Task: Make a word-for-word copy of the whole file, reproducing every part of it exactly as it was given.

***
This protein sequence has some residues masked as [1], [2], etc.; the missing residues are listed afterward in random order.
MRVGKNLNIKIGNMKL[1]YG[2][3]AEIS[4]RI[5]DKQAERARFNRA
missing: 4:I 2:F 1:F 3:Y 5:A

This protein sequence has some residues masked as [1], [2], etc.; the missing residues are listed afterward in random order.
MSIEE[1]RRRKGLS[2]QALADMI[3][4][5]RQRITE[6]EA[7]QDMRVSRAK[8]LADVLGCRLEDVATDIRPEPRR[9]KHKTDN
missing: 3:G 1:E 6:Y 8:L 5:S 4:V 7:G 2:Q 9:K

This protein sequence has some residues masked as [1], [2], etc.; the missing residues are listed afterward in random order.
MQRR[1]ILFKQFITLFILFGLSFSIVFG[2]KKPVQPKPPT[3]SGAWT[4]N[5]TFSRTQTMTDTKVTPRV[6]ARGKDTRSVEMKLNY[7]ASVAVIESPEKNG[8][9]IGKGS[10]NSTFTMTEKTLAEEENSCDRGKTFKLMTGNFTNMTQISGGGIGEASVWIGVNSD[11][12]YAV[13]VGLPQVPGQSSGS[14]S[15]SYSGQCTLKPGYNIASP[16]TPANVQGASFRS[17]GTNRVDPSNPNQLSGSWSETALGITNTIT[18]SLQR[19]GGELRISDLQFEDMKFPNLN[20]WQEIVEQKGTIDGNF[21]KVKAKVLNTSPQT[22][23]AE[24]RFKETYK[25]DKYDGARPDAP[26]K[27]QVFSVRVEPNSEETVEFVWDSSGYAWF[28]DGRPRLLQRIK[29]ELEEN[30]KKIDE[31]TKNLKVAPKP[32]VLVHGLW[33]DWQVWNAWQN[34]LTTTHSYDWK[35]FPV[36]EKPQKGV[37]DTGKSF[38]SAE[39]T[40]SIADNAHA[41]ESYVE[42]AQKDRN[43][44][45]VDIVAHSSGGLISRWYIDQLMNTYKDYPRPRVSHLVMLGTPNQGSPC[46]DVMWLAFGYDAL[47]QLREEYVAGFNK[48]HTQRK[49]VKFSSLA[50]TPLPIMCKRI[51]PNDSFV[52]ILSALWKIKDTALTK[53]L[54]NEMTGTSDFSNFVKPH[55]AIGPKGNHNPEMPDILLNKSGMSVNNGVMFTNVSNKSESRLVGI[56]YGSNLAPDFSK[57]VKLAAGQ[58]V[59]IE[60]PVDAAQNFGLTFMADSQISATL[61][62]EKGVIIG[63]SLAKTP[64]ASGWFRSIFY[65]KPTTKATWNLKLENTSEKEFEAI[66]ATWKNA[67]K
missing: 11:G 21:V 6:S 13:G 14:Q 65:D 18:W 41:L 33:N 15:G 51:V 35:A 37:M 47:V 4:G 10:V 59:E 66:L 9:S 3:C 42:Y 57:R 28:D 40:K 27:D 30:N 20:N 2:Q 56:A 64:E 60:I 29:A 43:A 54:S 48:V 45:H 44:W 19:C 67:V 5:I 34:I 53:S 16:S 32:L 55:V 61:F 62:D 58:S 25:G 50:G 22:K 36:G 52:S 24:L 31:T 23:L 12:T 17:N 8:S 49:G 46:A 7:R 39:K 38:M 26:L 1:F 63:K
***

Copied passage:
This protein sequence has some residues masked as [1], [2], etc.; the missing residues are listed afterward in random order.
MRVGKNLNIKIGNMKL[1]YG[2][3]AEIS[4]RI[5]DKQAERARFNRA
missing: 4:I 2:F 1:F 3:Y 5:A

This protein sequence has some residues masked as [1], [2], etc.; the missing residues are listed afterward in random order.
MSIEE[1]RRRKGLS[2]QALADMI[3][4][5]RQRITE[6]EA[7]QDMRVSRAK[8]LADVLGCRLEDVATDIRPEPRR[9]KHKTDN
missing: 3:G 1:E 6:Y 8:L 5:S 4:V 7:G 2:Q 9:K

This protein sequence has some residues masked as [1], [2], etc.; the missing residues are listed afterward in random order.
MQRR[1]ILFKQFITLFILFGLSFSIVFG[2]KKPVQPKPPT[3]SGAWT[4]N[5]TFSRTQTMTDTKVTPRV[6]ARGKDTRSVEMKLNY[7]ASVAVIESPEKNG[8][9]IGKGS[10]NSTFTMTEKTLAEEENSCDRGKTFKLMTGNFTNMTQISGGGIGEASVWIGVNSD[11][12]YAV[13]VGLPQVPGQSSGS[14]S[15]SYSGQCTLKPGYNIASP[16]TPANVQGASFRS[17]GTNRVDPSNPNQLSGSWSETALGITNTIT[18]SLQR[19]GGELRISDLQFEDMKFPNLN[20]WQEIVEQKGTIDGNF[21]KVKAKVLNTSPQT[22][23]AE[24]RFKETYK[25]DKYDGARPDAP[26]K[27]QVFSVRVEPNSEETVEFVWDSSGYAWF[28]DGRPRLLQRIK[29]ELEEN[30]KKIDE[31]TKNLKVAPKP[32]VLVHGLW[33]DWQVWNAWQN[34]LTTTHSYDWK[35]FPV[36]EKPQKGV[37]DTGKSF[38]SAE[39]T[40]SIADNAHA[41]ESYVE[42]AQKDRN[43][44][45]VDIVAHSSGGLISRWYIDQLMNTYKDYPRPRVSHLVMLGTPNQGSPC[46]DVMWLAFGYDAL[47]QLREEYVAGFNK[48]HTQRK[49]VKFSSLA[50]TPLPIMCKRI[51]PNDSFV[52]ILSALWKIKDTALTK[53]L[54]NEMTGTSDFSNFVKPH[55]AIGPKGNHNPEMPDILLNKSGMSVNNGVMFTNVSNKSESRLVGI[56]YGSNLAPDFSK[57]VKLAAGQ[58]V[59]IE[60]PVDAAQNFGLTFMADSQISATL[61][62]EKGVIIG[63]SLAKTP[64]ASGWFRSIFY[65]KPTTKATWNLKLENTSEKEFEAI[66]ATWKNA[67]K
missing: 11:G 21:V 6:S 13:G 14:Q 65:D 18:W 41:L 33:N 15:G 51:V 35:A 37:M 47:V 4:G 10:V 59:E 66:L 9:S 3:C 42:Y 57:R 28:D 40:K 27:D 30:N 20:N 2:Q 56:A 64:E 60:I 29:A 43:A 54:S 48:V 45:H 44:W 19:C 67:V 5:I 34:I 53:S 16:S 32:L 55:V 61:F 62:D 58:S 25:G 50:G 22:K 36:G 52:S 24:L 31:T 23:L 12:T 17:N 8:S 49:G 46:A 7:R 39:K 38:M 26:L 1:F 63:K